Growing up, Maurice Sendak's Where the Wild Things Are was one of those books that was so epic to me. It was like a masculine take on the Oz and Alice stories I loved so much, but instead of words, it told it's story mostly in pictures. The Oz and Alice stories might've had more pages than Where the Wild Things Are, but to me, what was left to the imagination was more epic than even Baum or Carrol could conjure up, and that was the beauty of the book. It was so open up for interpretation than it was any child's story.
The movie version is probably how directior Spike Jonze saw the book in his head when he first read it too. For this film, the text is obviously expanded to include more background on Max before he went all "wild" and his monster friends, who now have names and are voiced by celebrities; namely James Gandolfini, Lauren Ambrose, Forest Whitaker and Catherine O'Hara to name a few. Our lead character, Max, is played to childhood tantrum perfection by Max Records.
Watching the movie was so surreal. I grew up in the 80's and the movie reminded me of the many obscure children's films I used to watch as a child in the local public library. I notice that it had the same feeling of childhood seclusion that dominated the swedish Pippi Longstocking films. So since the movie looks like it was made in the 80's, I think it's safe to say that movie has a timeless quality.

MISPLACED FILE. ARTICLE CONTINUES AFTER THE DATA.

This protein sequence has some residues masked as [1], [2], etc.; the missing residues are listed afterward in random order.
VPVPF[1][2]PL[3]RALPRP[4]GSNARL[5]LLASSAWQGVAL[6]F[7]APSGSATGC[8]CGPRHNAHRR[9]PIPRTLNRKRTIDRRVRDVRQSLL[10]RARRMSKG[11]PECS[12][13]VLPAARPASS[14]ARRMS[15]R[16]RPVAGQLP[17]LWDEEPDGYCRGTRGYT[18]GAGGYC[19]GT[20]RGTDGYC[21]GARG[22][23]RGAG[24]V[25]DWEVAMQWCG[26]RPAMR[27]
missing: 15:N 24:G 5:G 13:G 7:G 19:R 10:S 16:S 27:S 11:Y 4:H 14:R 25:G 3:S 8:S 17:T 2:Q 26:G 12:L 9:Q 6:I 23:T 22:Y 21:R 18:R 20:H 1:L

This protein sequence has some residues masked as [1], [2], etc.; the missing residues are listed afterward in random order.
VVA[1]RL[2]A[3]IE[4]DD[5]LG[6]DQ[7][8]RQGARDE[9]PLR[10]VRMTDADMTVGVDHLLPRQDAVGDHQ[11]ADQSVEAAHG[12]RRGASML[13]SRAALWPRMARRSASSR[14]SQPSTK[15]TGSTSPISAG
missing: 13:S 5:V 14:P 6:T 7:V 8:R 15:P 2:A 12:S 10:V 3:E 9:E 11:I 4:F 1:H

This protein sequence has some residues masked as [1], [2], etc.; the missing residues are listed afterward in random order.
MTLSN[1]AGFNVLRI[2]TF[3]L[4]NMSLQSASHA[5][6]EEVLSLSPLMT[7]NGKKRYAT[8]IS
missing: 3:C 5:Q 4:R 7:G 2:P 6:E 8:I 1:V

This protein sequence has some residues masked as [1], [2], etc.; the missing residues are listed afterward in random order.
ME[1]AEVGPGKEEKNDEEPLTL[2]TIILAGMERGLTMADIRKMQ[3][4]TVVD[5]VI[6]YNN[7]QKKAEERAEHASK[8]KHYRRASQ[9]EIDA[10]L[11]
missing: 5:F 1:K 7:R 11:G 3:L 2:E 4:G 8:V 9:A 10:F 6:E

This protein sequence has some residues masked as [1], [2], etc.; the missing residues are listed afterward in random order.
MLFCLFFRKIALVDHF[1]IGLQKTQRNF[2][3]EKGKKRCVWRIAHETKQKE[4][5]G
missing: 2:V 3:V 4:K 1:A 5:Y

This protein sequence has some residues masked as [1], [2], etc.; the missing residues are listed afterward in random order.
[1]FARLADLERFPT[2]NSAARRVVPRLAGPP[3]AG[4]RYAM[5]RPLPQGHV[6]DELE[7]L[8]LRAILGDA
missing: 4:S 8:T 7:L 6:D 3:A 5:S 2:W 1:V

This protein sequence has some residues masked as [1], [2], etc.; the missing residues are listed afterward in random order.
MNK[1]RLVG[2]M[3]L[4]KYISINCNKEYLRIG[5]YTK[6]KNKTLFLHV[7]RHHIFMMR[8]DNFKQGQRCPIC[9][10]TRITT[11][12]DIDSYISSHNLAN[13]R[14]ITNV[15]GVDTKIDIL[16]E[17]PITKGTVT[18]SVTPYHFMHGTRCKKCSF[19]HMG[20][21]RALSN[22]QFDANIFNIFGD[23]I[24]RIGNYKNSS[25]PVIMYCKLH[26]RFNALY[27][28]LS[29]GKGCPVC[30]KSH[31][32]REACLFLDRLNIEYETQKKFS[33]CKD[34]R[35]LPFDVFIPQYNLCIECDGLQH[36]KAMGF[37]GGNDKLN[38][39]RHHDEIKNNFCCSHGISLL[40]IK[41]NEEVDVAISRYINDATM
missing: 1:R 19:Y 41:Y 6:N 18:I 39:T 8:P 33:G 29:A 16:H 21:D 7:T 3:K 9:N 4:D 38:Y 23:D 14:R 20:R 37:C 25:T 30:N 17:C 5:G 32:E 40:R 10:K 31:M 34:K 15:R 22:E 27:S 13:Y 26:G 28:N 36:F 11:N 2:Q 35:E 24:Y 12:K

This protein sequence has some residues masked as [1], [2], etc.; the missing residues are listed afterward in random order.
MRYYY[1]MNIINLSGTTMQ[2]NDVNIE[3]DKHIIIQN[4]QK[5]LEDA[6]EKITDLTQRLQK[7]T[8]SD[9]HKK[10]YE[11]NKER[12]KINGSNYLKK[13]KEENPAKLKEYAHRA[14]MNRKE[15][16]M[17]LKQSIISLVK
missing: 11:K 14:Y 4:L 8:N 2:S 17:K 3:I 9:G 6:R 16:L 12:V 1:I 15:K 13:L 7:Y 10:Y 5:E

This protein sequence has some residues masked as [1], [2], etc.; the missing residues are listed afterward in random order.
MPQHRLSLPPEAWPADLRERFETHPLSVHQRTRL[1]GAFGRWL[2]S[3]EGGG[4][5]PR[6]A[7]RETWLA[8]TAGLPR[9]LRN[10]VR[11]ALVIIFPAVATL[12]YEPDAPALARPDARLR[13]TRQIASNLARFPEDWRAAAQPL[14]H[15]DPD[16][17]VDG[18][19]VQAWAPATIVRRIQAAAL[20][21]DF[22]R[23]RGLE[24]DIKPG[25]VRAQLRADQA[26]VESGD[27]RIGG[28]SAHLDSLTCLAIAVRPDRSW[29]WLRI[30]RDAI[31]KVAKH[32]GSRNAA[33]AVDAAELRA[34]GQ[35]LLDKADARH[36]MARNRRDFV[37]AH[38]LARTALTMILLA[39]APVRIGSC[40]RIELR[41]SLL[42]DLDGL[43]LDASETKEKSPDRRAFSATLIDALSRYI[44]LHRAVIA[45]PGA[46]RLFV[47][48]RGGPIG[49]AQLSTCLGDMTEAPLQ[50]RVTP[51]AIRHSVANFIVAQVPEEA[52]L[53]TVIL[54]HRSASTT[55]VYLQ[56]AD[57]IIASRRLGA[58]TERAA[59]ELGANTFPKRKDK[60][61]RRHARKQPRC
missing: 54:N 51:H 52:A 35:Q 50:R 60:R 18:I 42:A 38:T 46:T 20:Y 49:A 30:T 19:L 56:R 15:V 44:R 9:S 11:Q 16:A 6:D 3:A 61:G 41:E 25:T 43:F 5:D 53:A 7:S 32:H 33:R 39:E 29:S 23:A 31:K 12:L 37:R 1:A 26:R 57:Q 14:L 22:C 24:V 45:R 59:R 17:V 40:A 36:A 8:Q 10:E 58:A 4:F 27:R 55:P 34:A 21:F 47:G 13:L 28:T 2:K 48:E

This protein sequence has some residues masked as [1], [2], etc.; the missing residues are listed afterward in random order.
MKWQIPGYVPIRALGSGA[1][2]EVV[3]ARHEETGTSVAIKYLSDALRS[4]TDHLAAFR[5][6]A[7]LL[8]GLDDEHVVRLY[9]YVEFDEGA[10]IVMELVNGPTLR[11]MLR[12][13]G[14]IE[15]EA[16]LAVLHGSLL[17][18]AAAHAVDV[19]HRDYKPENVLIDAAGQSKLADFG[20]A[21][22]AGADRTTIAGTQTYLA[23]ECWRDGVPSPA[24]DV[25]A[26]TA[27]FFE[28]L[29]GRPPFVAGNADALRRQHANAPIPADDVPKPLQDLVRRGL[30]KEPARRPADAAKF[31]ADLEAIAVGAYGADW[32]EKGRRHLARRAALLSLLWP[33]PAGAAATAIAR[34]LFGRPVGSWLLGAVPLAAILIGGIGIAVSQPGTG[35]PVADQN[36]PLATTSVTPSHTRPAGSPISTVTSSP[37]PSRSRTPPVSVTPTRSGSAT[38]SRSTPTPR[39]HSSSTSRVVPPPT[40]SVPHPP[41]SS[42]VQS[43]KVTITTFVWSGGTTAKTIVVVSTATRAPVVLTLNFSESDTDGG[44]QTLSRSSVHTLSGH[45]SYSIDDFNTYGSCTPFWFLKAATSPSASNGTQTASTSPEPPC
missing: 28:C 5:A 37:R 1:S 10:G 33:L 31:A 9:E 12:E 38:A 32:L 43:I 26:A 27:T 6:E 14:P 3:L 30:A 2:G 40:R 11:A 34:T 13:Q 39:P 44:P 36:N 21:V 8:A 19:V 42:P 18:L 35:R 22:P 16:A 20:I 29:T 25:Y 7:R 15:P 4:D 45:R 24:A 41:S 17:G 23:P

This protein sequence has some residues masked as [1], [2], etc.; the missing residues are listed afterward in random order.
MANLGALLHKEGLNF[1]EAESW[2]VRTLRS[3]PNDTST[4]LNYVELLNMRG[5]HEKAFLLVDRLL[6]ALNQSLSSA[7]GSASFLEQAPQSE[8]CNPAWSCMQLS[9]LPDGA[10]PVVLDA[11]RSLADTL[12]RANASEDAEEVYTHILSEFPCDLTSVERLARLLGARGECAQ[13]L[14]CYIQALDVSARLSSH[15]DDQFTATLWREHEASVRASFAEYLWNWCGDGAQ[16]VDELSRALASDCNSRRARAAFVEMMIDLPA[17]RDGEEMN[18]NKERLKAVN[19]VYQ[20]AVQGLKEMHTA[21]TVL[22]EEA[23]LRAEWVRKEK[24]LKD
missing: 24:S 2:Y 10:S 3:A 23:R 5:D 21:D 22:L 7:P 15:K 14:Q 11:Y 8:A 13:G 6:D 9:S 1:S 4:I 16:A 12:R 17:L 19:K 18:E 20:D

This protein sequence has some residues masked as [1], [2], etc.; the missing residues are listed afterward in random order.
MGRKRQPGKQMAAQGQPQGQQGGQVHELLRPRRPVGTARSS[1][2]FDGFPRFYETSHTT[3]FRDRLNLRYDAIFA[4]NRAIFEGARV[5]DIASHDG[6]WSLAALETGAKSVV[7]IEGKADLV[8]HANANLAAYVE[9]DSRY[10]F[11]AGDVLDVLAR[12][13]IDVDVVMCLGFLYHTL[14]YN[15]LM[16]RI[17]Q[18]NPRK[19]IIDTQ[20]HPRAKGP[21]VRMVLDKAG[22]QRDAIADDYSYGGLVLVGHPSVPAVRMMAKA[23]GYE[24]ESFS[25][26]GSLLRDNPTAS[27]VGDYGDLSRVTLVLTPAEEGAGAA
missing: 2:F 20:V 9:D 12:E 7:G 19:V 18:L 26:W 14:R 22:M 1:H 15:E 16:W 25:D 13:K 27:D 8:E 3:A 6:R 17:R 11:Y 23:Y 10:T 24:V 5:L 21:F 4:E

Spike Jonze has always been a visionary and he really puts his own unique vision to Where the Wild Things Are, but the cinematic look is undeniably inspired by Maurice Sendak's original illustrations. The story itself is far from self-explanatory. Like the book, the beauty of this movie is what the audience brings to it. There are many visuals and situations in the movie that are up for interpetation and discussion, so you know I was loving it while in the theater. This is not a movie you watch just once. This is a movie you watch several times to fully enjoy it. Where the Wild Things Are is going right up there on my shelf next to MGM's The Wizard of Oz and CBS' Alice in Wonderland.
If you enjoyed this article, you should read these:
The Wizard of Oz - A Parody Review - A different take on the classic MGM film. Everyone's reading it, you should too.
Toy Story 3 - Brave Little Toys - The conclusion to the Toy Story series... or is it?
CBS' Alice in Wonderland - Carol Channing, John Stamos and Pat Morita all in one Wonderland movie. HOLLA!!!